At the moment approximately two-thirds of the country is going through drought conditions. Nearly all of the southern half of the country is experiencing some dryness while the Northern Plains’ states
The current drought is because of a La Nina weather pattern, says Art Douglas, meteorologist and professor emeritus at Creighton University. Douglas gave a weather outlook heading into the growing season during the annual CattleFax presentation at the Cattle Industry Convention in Phoenix.
Water temperatures along the Equator off the western coast of South America are abnormally cold.
“Basically what happens with La Nina is you have a lot of trade winds on the Equator. It cools the water, mixes cold water from below,” Douglas says.
When the water is cold there is less energy and evaporation, meaning less moisture is in the atmosphere. The tropical jet stream from the Equator has been pushing dry weather conditions northward. Warm water along the North Atlantic Ocean and the Pacific Coast have also complicated matters.
Looking forward Douglas says it is difficult to project what will happen with the El Nino weather pattern. The National Oceanic and Atmospheric Administration (NOAA) is projecting La Nina to continue through the summer, while European models predict La Nina to end in May 2018.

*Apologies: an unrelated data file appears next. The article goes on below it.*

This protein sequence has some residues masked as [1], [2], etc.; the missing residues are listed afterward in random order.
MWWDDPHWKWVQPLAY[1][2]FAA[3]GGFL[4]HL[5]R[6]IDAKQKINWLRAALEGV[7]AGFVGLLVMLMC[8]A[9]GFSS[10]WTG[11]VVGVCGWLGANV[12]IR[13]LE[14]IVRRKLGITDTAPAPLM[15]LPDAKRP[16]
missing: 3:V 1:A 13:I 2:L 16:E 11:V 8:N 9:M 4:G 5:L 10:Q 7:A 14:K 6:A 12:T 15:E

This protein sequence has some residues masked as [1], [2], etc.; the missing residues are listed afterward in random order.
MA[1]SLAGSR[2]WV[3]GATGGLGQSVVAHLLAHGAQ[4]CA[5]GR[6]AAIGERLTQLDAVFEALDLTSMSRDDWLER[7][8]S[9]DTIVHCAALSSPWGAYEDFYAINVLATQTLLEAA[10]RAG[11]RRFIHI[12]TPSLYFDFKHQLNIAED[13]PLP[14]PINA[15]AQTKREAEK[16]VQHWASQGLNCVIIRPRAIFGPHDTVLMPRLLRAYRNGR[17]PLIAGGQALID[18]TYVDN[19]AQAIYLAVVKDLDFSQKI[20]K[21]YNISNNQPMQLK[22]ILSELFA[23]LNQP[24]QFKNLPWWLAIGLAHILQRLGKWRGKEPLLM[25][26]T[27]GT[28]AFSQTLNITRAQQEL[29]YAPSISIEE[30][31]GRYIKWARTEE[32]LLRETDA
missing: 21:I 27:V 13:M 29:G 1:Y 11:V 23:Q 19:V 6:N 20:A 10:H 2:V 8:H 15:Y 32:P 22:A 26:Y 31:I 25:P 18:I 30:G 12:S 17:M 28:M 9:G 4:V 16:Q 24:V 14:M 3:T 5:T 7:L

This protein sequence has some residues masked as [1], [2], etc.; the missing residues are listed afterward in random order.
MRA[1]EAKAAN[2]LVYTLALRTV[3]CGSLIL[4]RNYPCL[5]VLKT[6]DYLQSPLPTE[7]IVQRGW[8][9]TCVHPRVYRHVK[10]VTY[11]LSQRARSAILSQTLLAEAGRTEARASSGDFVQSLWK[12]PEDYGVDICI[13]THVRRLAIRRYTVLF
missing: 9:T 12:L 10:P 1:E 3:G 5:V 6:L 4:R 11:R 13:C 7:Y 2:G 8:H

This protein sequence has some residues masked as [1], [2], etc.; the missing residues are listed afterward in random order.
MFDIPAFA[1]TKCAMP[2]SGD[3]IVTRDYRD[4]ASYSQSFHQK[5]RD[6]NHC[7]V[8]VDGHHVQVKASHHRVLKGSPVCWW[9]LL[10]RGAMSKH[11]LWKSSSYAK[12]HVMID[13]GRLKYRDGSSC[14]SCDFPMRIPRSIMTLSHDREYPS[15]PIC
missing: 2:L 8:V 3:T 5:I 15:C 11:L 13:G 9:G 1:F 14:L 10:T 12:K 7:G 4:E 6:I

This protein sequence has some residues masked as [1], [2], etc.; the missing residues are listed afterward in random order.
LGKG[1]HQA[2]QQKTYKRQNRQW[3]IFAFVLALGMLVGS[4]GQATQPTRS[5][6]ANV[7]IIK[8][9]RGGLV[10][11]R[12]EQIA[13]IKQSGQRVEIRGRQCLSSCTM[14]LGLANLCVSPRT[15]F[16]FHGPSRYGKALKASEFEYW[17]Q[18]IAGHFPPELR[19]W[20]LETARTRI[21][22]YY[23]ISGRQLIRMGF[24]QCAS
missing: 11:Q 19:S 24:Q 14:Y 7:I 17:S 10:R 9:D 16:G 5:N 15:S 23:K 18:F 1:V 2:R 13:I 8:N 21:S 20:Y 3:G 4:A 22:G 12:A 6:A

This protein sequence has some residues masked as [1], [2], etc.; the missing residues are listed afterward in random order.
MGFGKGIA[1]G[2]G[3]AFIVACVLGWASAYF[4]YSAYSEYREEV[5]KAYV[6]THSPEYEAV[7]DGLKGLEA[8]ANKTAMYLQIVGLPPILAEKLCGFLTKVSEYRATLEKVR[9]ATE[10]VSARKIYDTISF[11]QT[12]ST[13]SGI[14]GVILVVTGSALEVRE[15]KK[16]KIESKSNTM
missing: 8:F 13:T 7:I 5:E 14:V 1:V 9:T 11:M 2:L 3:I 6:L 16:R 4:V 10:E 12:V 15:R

The vegetation index in the Southwest is showing a lot of red. Producers have to watch this drought as it heads into the spring, Douglas says.
The rest of February looks like it could be cool in the Plains states and Upper Midwest. Southeast and Southwest temperatures should be warmer. Precipitation will be short in the Southwest and there could be a more moisture in the Northeast.
Heading into the spring the western third of the country looks like it will still be warm and dry.
“The real problem is we’re going to have a strong northwest flow between a high pressure ridge and trough. Basically that is going to prevent Gulf of Mexico moisture from moving northward,” Douglas says.
He predicts that winter wheat regions like the Southern Plains will stay dry and so will the feedlot region in the High Plains. With the moisture being pushed east this will likely delay planting in the northeastern Corn Belt.
The summer forecast looks great for crop growers in the Corn Belt.
“Overall from a (crop and forage) growing condition situation in the U.S. things look pretty good,” Douglas says. “The only negative is it is going to be a relatively cool spring so planting will delayed. As we get into the summer cooler temperatures and moisture will really help things out.”
However, drought conditions could continue for producers in the Western U.S., along with New Mexico and Texas.